Primary Birthing Unit: Community Consultation

Primary Birthing Unit: Community Consultation

By 2025, population growth is expected to increase births by up to 700 at Waitakere Hospital and 300 at North Shore Hospital. This coupled with rising rates of intervention in labour is likely to increase the rate of caesarean births, creating challenges in our hospital maternity units.

Primary Birthing Units are a safe place where healthy women with no complications can give birth, then stay for a day or two afterwards, supported by family.

The United Kingdom (UK) Birthplace Study (2014), found women who birth in a primary unit are more likely to have a normal birth. These findings led to increased support for the development of new urban primary birthing units. 

At the same time Auckland and Waitemata DHBs were collaborating with a range of stakeholders to develop a cross-DHB ten-year plan. This included a strategy to increase primary birthing beds as one way to:

  • improve equity
  • increase confidence in normal birth
  • assist transition to parenthood
  • ensure facilities meet the needs of our growing, increasingly diverse population

What are we trying to achieve?

Our approach to support the strategy of incresing primary birthing beds across the region was to:

  1. Consult with the public and stakeholders to determine if a primary birthing unit would be used
  2. Ensure development of any new primary birthing units met the needs of the community
  3. Hear the voice of the quieter communities less likely to participate to ensure feedback reflected the diversity of our community


What have we done?

We undertook a consultation via online and face-to-face forums to ask our community:

  1.  Would you use a primary birthing unit?
  2.  What model of unit iss preferred?
  3.  Best location for a unit?
  4.  What features are important to include in the unit?
  5.  Any barriers and concerns about such a unit?


Collaborating to find a solution:


Did we make a difference?


We received more than 1,000 responses online and 450 people attended our open forums. Analysis of the feedback provided by the community included service user, ethnicity, gender and age:

  • 59% were maternity consumers
  • 9% were Lead Maternity Carers
  • 9% were from community organisations
  • 22% overall women under 30 years of age
  • 78% were from those hoping to have a baby in the future

Participation from quieter communities:

  • 8% Maori
  • 11% Pacific peoples
  • 10% Asian peoples



1. Would you use a primary birthing unit?

  • 87% would recommend a primary birthing unit to someone having a baby
  • 67% of respondents hoping to have a baby in the future would consider a primary birthing unit

2. What model of unit was preferred?

Community confidence was equally shown in DHB owned/operated units:

  • stand alone on hospital grounds or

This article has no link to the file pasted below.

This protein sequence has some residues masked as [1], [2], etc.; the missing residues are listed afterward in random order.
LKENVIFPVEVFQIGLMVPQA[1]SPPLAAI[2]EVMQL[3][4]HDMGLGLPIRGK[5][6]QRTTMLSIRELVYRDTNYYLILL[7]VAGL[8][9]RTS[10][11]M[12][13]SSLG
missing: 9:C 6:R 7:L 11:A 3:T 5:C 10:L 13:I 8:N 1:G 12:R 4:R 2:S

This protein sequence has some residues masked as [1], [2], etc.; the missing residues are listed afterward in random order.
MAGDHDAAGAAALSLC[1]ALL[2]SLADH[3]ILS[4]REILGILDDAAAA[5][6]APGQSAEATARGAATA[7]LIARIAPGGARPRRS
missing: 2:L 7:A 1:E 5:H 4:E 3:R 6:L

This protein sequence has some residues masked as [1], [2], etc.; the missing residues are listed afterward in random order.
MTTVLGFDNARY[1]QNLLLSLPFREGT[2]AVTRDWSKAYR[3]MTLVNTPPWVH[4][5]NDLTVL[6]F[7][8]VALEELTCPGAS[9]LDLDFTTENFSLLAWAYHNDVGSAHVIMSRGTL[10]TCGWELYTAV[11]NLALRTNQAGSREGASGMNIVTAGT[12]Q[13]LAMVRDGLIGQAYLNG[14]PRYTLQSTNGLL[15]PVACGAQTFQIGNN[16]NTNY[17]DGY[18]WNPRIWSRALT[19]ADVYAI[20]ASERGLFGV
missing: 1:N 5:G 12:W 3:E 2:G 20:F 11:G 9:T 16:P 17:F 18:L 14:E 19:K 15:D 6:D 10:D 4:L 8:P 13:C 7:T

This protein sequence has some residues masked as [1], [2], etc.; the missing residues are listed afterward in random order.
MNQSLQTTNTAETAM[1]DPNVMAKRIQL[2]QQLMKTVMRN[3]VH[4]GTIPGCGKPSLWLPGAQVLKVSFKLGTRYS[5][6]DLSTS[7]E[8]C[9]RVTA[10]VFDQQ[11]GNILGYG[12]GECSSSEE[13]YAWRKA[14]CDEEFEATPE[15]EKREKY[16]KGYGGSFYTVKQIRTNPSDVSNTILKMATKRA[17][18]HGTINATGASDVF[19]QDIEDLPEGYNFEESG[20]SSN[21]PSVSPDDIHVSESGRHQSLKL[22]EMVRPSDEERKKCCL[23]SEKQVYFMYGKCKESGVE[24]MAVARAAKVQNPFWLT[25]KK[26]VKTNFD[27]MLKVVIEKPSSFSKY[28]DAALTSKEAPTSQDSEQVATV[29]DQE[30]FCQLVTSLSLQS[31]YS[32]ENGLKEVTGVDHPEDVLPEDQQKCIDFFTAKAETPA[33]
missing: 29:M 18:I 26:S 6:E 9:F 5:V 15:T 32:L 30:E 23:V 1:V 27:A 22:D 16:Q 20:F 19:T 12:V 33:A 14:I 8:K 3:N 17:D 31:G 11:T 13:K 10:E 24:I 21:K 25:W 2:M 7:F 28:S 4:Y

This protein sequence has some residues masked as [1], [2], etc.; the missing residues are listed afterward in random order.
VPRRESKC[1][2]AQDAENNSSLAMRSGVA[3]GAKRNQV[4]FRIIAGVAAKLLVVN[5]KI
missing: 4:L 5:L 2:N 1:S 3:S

• in the community

3. Best locations for a unit?

Locations preferred were closer to hospitals and urban centres:

  • West Auckland: Henderson, Massey, New Lynn
  • North Shore: Takapuna, Milford, Northcote, Albany

4. What features were important to include?

Features highly rated overall were:

  • Breastfeeding support and advice
  • Family friendly
  • Easy to get to by car
  • Support person able to stay overnight

Unique population perspectives

Maori and Pacific:

  • Cultural and spiritual features
  • Supports available on site


Asian, Refugee and Migrant:

  • Grandmothers to be included as support people
  • Culturally appropriate and nutritious meals
  • Units to be a warm environment
  • Provision of supports for parents living away from their families

What Worked Well?

  • Partnering the cultural groups and community leaders to engage through targeted communications and events
  • Mixing online and face-to-face consultation activities
  • Holding meetings in the locations people live and work – this increased responses from those less likely to participate
  • Clinical and operational leaders presenting at every event, showing the community how important their feedback was and ensuring responses to questions immediately

This community engagement project has won the health category of the Australasian Core Values Awards. The awards, announced in Melbourne on 19 October 2017, recognise projects and organisations at the forefront of public participation.

Where to from here?

The results of this community consultation were presented to the DHB Board along with a business case outlining the proposal for a new urban primary birthing unit.  The Waitemata DHB Board agreed in August 2017 to move ahead with plans to establish an urban primary birthing unit.

The unit will be built on the Waitakere Hospital site and the Board are now doing investigative work to determine how best to complete the development in the 2019/2020 financial year.

The decision was driven by the public consultation results and projected population figures predicting more demographic growth in west Auckland than anywhere else in the Waitemata catchment over the next eight years.              

Waitemata DHB will address broader district needs in the next stage of its planning and may develop more fit-for-purpose, primary birthing units elsewhere once the Waitakere model is up and running successfully.

The proposed 500m² facility will be designed with additional input from the community, clinicians and other key stakeholders to ensure a culturally appropriate space with flexible bed capacity.

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